Centre Tarte Tatin

The delightful Tarte Tatin - also spelt "Tart Tatin" - is one of the best known French desserts in the world, originated from the Centre region, that has great food and gastronomic products on offer. Both restaurants and cafés have now this typical French apple pie on their menus. The famous Soeurs Tatin (Tatin sisters) from the Loire Valley may receive many thanks for having created this upside-down pie's recipe, gem of the Centre region and French gastronomy!

The typical French tarte Tatin is a wonderful combination of flaky pastry - generally homemade for more authenticity - and smooth, caramelised apples. This traditional upside-down apple tart from the Centre region of France actually results from the "Soeurs Tatin" or "Demoiselles Tatin"'s imagination.

Indeed, running a charming hotel in the Loire Valley region, Stéphanie and Caroline Tatin had to prepare some delightful dishes for their guests.

The tradition relates that one day, around 1898, Stéphanie - who would take care of the cooking and especially of her traditional apple pie, was so overwhelmed that she left the fruits in the pan, simmering for too long. Blended with sugar and butter, the apples formed a sweet, caramelised mixture that the young cook finally poured in a pastry pan, covered with her delicate flaky pastry and over baked.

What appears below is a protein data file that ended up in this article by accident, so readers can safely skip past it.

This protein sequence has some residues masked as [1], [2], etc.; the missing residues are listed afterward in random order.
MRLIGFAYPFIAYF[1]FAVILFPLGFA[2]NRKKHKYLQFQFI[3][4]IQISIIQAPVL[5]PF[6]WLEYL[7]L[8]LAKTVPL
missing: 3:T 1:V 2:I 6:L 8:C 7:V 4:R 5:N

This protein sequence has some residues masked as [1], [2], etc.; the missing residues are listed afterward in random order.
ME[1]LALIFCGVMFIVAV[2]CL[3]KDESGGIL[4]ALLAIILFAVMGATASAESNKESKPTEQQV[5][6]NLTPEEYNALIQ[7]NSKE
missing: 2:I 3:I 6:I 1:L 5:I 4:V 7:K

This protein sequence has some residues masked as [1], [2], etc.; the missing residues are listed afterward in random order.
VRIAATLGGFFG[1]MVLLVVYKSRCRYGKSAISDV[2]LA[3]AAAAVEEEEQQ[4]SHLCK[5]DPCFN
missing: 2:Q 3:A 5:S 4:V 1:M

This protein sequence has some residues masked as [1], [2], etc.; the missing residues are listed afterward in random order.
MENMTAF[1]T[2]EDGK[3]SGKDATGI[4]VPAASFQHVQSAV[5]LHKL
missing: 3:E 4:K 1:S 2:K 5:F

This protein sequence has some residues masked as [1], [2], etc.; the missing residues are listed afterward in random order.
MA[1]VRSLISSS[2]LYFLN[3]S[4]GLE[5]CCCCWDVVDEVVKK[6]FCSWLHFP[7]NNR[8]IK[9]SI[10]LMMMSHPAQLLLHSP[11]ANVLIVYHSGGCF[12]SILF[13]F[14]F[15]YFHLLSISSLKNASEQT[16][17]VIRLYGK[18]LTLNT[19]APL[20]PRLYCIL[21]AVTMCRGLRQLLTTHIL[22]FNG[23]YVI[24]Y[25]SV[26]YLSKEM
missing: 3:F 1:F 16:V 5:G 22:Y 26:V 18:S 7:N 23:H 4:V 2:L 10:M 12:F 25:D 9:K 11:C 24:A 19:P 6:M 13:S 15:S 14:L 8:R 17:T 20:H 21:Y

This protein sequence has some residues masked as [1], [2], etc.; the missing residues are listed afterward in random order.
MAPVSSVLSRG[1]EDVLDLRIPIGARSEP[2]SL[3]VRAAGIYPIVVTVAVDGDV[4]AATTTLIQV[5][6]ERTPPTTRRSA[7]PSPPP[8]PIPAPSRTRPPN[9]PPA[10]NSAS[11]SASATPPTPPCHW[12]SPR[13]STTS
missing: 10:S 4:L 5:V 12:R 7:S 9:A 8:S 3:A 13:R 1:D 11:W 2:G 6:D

Once out of the oven, the upside-down tart was turned out on an elegant tray, resulting - to the Tatin sisters' great surprise - in a really appetizing dessert. The apple pie was then delivered to the guests, who finally highly appreciated it: the classic tarte Tatin was born!

La Tarte Tatin, the French Apple Pie

The French apple pie actually got its reputation when Louis Vaudable, owner of the luxurious Maxim's restaurant, brought back the Tarte Tatin recipe to Paris.

The mouth-watering dessert from the Loire Valley rapidly became a benchmarch in terms of fine pastry, symbolizing all the originality, authenticity and quality of the French gastronomy.

Top Tip! Nowadays, French cooks and housewives largely modify the original tarte Tatin recipe, replacing the apples by pears, bananas or even tomatoes (for a savoury version) and often add cinnamon or vanilla to make the melting, caramelised filling even tastier.

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